* 14 June 1877 in Budapest; † 22 January 1956 in Budapest
Hungarian painter and drawer
Béla Kádár ranks among the major Hungarian visual artists of the 20th century. Behind the serenity radiated in his sense for harmony, there is a deep sympathy for human fate, an inexhaustible hope.
Kádár comes from a Jewish workers family; because of his father’s early death, he has to leave school after only six years and to work as a turner in an iron mill. His artistic education he starts at the Budapest college for industrial designers. Between 1902 and 1903 he is a student of the Hungarian painter Ede Ballo. In 1904 he attends free art colleges in Munich and Budapest. From 1906 on, the art gallery of Budapest as well as the Nationalsalon show first drawings and pastels by him. After his participation in the First World War, Kádár leaves Hungary in 1918 to live in Germany and France. Together with his compatriot Hugo Schreiber he exhibits in Max Hevesi’s Vienna art salon in 1921. In 1923 Kádár has a solo exhibition in Herwarth Walden’s Sturm-Galerie in Berlin. The art journal “Der Sturm” publishes works by him. In Berlin, he is inspired by German Expressionism, mainly by the artists of “Der Blaue Reiter”. However, he also includes elements of Cubism, Futurism, and Constructivism into his works. In the twenties and early thirties, Kádár exhibits in Budapest, Berlin and Philadelphia. In 1926 he takes part in the international exhibition of Modern Art in the New York Brooklyn Museum. For another exhibition he personally travels to New York in 1928. During the rule of National Socialism, Kádár’s art is defamed as “degenerate”.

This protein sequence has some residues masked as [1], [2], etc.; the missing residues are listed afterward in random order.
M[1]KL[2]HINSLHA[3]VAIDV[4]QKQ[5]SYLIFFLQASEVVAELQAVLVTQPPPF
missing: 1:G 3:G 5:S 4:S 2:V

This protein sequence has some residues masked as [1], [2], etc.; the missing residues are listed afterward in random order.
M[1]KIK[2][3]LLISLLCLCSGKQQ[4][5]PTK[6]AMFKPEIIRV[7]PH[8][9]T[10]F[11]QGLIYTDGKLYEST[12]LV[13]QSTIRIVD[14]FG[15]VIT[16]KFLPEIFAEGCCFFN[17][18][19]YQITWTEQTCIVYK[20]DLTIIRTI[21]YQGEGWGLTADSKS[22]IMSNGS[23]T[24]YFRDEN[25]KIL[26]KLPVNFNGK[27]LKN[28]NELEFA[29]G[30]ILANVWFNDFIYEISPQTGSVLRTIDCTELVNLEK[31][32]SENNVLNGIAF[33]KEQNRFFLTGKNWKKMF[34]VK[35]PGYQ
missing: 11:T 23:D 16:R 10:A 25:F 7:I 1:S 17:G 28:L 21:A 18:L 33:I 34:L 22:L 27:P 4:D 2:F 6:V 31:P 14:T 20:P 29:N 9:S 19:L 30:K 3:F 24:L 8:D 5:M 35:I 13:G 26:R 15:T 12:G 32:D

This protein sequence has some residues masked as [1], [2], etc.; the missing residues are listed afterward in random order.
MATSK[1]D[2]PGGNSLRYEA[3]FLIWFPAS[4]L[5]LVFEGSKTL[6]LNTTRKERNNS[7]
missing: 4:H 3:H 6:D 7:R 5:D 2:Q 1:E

The Hungarian National Gallery stages a first memorial exhibition for Kádár in 1971, 15 years after his death.